In light of some recent conversations we’ve been having, I broke out the question “What is the point at which depictions of domestic or sexual violence become gratuitous?” There’s no question that this is a personal question, one that’s particularly inflected by individuals’ experiences with sexual assault and domestic violence and their relationships with folks who have experiences sexual assault and domestic violence, but I got back a lot thoughtful answers from folks about where their lines lie. And I wanted to share some of them from Google Plus and elsewhere.
From Yashoda Sampath:
In lit, if it doesn’t drive a character or the story forward, then it’s gratuitous. Period. If it’s described in unnecessarily loving detail, it’s gratuitous. How do you judge whether it meets those conditions? It differs from person to person…That said, I think this has something to do with the real world. You will never run into aestheticized action violence in the real world, but you are very likely to encounter, be a victim of, or know someone who is a victim of sexual/domestic violence. Because being raped is a real fear, people are more disturbed by it than if their city was blown up, which is not a real fear for most in the Western world in spite of outlier attacks.
From Jason Kuznicki:
Depictions of sexual violence do have to meet a different standard. That’s because nonsexual violence often serves just as well to advance the plot as the author appears to have conceived it. In these cases, we should doubt whether specifically sexual violence is appropriate, particularly if the sexual component has no discernible relationship to the plot.
Why? To give an analogy, suppose it were a literary convention that no one, in whatever era, could ever be stabbed with a knife in fiction. It always, always — always — had to be a broken-off wine bottle.
This would be an incredibly stupid convention. Why would it exist? For no reason that I can imagine. But why does the convention exist that women get raped? Sexism, a reason I can definitely imagine. Unless the author is clearly interested in exploring the theme of sexism, a rape scene is likely to be gratuitous, or just a re-inscribing of a convention every bit as dumb as, but far more distasteful than, the wine-bottle stabbing bit.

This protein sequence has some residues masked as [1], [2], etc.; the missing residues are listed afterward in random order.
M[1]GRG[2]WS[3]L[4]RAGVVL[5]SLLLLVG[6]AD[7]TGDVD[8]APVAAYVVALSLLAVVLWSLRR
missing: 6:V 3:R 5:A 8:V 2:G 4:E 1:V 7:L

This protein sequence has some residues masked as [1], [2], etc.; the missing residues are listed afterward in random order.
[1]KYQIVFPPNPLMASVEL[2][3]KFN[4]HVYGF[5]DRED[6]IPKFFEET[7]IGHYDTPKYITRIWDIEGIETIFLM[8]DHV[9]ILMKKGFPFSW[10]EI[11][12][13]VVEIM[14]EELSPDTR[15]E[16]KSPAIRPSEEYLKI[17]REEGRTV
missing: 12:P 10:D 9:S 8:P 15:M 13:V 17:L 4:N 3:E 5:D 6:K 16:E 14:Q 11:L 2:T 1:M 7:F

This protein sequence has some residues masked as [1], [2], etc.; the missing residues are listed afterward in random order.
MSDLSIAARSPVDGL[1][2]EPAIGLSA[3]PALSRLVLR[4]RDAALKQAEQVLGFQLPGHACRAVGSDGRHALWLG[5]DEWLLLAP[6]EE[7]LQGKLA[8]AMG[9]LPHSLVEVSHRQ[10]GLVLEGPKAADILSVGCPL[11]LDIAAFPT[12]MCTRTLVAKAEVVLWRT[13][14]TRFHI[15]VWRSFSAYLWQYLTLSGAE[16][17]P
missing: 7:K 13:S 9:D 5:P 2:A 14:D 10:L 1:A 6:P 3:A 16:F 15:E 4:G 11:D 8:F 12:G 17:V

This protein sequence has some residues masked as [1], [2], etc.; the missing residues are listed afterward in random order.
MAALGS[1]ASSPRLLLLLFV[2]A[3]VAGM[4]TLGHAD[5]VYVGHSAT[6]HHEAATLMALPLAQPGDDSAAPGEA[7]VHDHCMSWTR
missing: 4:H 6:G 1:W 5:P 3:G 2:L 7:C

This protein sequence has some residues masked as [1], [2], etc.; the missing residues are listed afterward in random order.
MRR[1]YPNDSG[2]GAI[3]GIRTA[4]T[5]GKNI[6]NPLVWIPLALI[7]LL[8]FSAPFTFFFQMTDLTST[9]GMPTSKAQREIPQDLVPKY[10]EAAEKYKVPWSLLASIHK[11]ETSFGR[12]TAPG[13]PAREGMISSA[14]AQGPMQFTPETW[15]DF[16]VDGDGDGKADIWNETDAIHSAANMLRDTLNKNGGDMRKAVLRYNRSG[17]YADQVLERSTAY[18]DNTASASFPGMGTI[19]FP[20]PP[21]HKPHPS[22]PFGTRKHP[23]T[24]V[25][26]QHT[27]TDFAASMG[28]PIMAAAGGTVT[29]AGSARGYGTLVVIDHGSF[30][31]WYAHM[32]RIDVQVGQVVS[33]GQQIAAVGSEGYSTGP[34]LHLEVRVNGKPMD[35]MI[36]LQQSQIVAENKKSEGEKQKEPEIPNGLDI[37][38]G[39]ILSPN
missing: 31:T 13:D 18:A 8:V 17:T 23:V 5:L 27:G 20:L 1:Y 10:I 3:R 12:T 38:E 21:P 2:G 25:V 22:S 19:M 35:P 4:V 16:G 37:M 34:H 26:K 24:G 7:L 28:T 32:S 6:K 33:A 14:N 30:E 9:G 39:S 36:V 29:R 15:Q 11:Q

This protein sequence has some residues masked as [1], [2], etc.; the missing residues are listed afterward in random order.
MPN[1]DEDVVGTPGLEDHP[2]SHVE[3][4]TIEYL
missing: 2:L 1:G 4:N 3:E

From Kate Cox:
My personal thought is that there’s a difference between putting something in a story, and glorifying or reveling over the telling of something in a story. Where that line gets crossed, though, can be really subjective.
From Matthew Henderson:
It is probably important to note what is emphasized and lingered on. There’s something in our culture that makes action violence okay, as there are occasions where it is seen as Morally Good or appropriate. Sexual/Domestic violence is generally the abuse of power in a relationship. It is never a Moral Good. Culturally, that is.
From the author Mike Meginnis:
I wouldn’t say there is “a point.” I’m touchy about sexual violence especially but the idea that we can depict, say, the disemboweling of a dude but not sexual violence in art strikes me as totally perverse and in fact a part of the problem. I might actually argue that in moral terms we should be less concerned about depictions of rape specifically and sex generally and more concerned about depictions of other violence, because it may be wrong to be so cavalier about other violence. (I certainly find the casual violence of most popular entertainment upsetting.) But that can be very hard to put into practice. Descriptions of rape are hard for me to read, and on film I find it close to unbearable if I have to actually see much of anything. I can read about other violence without much trouble (but still don’t like watching it, mostly).
For me, the attack on Doctor Melfi has always been a useful barometer of something that is extremely difficult to watch, that goes on for quite some time, but that has lasting and specific repercussions for the character and the plot.